ESCAP Report Identifies Four Pathways to Women’s Leadership
UN Photo/Bernadino Soares
story highlights

The UN Economic and Social Commission for Asia and the Pacific has published research on how to promote and strengthen equal opportunities for women to take leadership roles in political, economic, and public life (SDG target 5.5).

According to in-depth interviews with 17 women leaders from 14 countries, to become leaders women must have: access to productive resources, such as agricultural land; a supportive family environment and positive role models; informal opportunities to take leadership roles; and temporary special measures such as gender quotas for parliaments.

ESCAP member States have pledged to make gender equality and women’s empowerment a central issue of the regional policy agenda.

The UN Economic and Social Commission for Asia and the Pacific (ESCAP) has published research on the keys to ensuring that women take leadership roles in political, economic and public life (SDG target 5.5). The report recommends that governments and others support four pathways for women: education and consciousness raising; access to resources and opportunities; laws and policies such as quotas and gender-based budgeting; and ending discriminatory practices.

The 102-page report titled, ‘Pathways to Influence: Promoting the Role of Women’s Transformative Leadership to Achieve the SDGs in Asia and the Pacific,’ discusses the quality and impact of women’s leadership, arguing that women’s leadership can lead to the kind of transformative change that is envisaged in the 2030 Agenda. According to the report, SDG target 5.5 is a driver for progress on other targets on gender equality; women’s presence in government leads to higher turnout of women voters, increased gender-sensitive policies, including in social, health and safety services, and greater profits in business.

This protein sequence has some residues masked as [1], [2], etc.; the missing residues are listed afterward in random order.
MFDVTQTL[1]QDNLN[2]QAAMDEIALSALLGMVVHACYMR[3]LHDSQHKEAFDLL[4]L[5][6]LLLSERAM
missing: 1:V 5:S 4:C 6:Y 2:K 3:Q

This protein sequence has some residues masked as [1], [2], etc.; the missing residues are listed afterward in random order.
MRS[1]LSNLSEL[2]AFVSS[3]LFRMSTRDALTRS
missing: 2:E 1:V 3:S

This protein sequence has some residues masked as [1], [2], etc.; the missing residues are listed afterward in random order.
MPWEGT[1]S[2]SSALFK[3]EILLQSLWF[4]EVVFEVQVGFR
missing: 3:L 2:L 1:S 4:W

Women’s presence in government leads to higher turnout of women voters, increased gender-sensitive policies and greater profits in business.

The authors draw on numerical data, prior qualitative research and in-depth interviews with 17 women leaders from 14 countries. They find that the gender gap in the Asia-Pacific region remains large: inhibiting factors include the risks of violence and harassment of women, the disproportionate burden of unpaid household and care work; and “imposter syndrome,” which is experienced  even by high-achieving women accustomed to being in the public spotlight. In 2019, women ministers represented just 12% of all ministerial posts in the region, and women in parliament accounted for 20% of all parliamentarians.

ESCAP’s interviews with women leaders in the region, undertaken for this report, highlight the importance of women having: access to productive resources, such as agricultural land; a supportive family environment and positive role models; informal opportunities to take leadership roles, for example, in faith-based organizations and member associations; and temporary special measures such as gender quotas for parliaments.

The authors caution that, while leadership development courses can be useful for women, such initiatives need to be contextualized to take account of local conditions and processes. They also note that challenging gender-based norms will require the involvement of men as well as women.

The report was prepared under the auspices of the UN Regional Coordination Mechanism Thematic Working Group on Gender Equality and Empowerment of Women. ESCAP member States have pledged to make gender equality and women’s empowerment a central issue of the regional policy agenda. [Report landing page] [Publication: Pathways to Influence: Promoting the Role of Women’s Transformative Leadership to Achieve the SDGs in Asia and the Pacific]

related posts